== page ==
Four new films to see in cinemas this week, including a controversial Marilyn Monroe biopic

Blonde, Don’t Worry Darling, Athena, After Yang have all just been released

BLONDE ★★☆☆☆

Directed by Andrew Dominik. Starring Ana de Armas, Adrien Brody, Bobby Cannavale, Xavier Samuel, Julianne Nicholson. 16 cert, limited release, 166 min

Much chewed-over study of Marilyn Monroe — from a nonfiction novel by Joyce Carol Oates — featuring a decent central performance by de Armas and some overwrought filmmaking by Dominik. Nobody could deny that Dominik layers sympathy on Monroe, but the reduction of her life to a catalogue of torments betrays the complicated, intelligent and — God forbid this were acknowledged — funny person we knew her to be. Defining her solely by misery feels like more post-mortem abuse. There is scarcely more insight into the Monroe phenomenon than there was in the four mawkish minutes of Candle in the Wind. Full review DC

DON’T WORRY DARLING ★★☆☆☆

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Directed by Olivia Wilde. Starring Florence Pugh, Harry Styles, Chris Pine, Olivia Wilde, Gemma Chan, KiKi Layne, Nick Kroll. 16 cert, gen release, 122 min

An apparently perfect 1950s US community turns out to be not what it seems (surprise, surprise). The gossip around Wilde’s film might have caused some critics to go in harder than the flick deserves. Don’t Worry Darling isn’t terrible. It is just ploddingly ordinary. Styles offers evidence that, as pop star crossovers into film go, we may be experiencing more of a Cliff Richard arrangement than a Frank Sinatra ascendency. The costuming and production design are so crisp one can often overlook the vacuum within the packaging. Pine has fun as a corporate dictator. But Pugh steals the show. Full review DC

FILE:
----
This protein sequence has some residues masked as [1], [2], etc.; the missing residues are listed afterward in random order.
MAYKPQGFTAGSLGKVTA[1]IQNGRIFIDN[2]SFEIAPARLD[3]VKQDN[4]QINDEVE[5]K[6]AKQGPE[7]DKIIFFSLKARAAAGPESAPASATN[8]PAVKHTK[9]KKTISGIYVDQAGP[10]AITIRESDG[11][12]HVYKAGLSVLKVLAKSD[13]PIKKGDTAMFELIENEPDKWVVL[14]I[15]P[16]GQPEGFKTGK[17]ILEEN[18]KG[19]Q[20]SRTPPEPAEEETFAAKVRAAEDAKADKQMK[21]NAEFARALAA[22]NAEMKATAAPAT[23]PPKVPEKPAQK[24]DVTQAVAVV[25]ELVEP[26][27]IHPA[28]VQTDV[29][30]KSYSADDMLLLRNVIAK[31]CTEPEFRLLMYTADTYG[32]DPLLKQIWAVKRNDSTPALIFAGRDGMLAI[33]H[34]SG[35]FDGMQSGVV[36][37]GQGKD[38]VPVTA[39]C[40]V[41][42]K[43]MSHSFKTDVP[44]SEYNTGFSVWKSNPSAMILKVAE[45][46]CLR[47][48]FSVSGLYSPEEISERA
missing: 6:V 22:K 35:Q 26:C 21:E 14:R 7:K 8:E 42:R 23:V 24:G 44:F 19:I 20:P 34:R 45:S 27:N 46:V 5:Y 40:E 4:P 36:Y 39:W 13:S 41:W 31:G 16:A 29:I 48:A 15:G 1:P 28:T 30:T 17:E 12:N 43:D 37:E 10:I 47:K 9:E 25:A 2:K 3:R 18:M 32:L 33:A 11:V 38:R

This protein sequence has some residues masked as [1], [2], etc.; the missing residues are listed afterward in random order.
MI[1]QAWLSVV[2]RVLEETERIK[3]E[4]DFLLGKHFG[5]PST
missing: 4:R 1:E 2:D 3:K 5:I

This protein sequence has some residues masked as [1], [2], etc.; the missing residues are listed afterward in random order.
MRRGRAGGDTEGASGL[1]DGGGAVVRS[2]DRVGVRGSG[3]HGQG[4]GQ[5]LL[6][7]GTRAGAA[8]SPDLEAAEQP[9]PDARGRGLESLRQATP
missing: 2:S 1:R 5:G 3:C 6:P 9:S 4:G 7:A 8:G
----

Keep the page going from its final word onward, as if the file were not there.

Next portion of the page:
ATHENA ★★★★★

Directed by Romain Gavras. Starring Dali Benssalah, Sami Slimane, Anthony Bajon, Ouassini Embarek, Alexis Manenti. Netflix, 100 min

Kinetic, thrilling French drama (directed by the son of legendary filmmaker Costa-Gavras) concerning disturbances in a troubled banlieu. It starts as it means to go on with a riot and fireworks. Working with co-writers Elias Belkeddar and Ladj Ly — whose 2019 Cannes-conquering Les Miserables followed similarly white-knuckle misadventures of fugazied cops — Athena refashions urban and class conflict to resemble Greek mythology. It’s something grander in scope and scale than the urban frisson of genre classic La Haine: its immersive “real-time” design leaves the viewer reeling and scrambling in time. Essential. Full review TB

AFTER YANG ★★★★☆

Directed by Kogonada. Starring Colin Farrell, Jodie Turner-Smith, Justin H Min, Malea Emma Tjandrawidjaja, Haley Lu Richardson. Liimited release, 96 min

Yang (Min) is a “technosapien”, an advanced flesh-and-metal robot. He was purchased by Jake (Farrell) and Kyra (Turner-Smith) as a big brother and cultural adviser for their adopted Chinese daughter Mika (Tjandrawidjaja). When Yang suddenly breaks down, the family is thrown into a gentle, softly articulated metaphysical crisis. Farrell’s central turn, a lovely, soulful study of melancholy, is one of his best to date. Cinematographer Benjamin Loeb’s pillow shots are appropriately contemplative. After Yang makes one think of Blade Runner as reimagined by Yasujirō Ozu. An oddly late release after a 2021 Cannes premiere. Full review TB

Donald Clarke

Donald Clarke

Donald Clarke, a contributor to The Irish Times, is Chief Film Correspondent and a regular columnist

Tara Brady

Tara Brady

Tara Brady, a contributor to The Irish Times, is a writer and film critic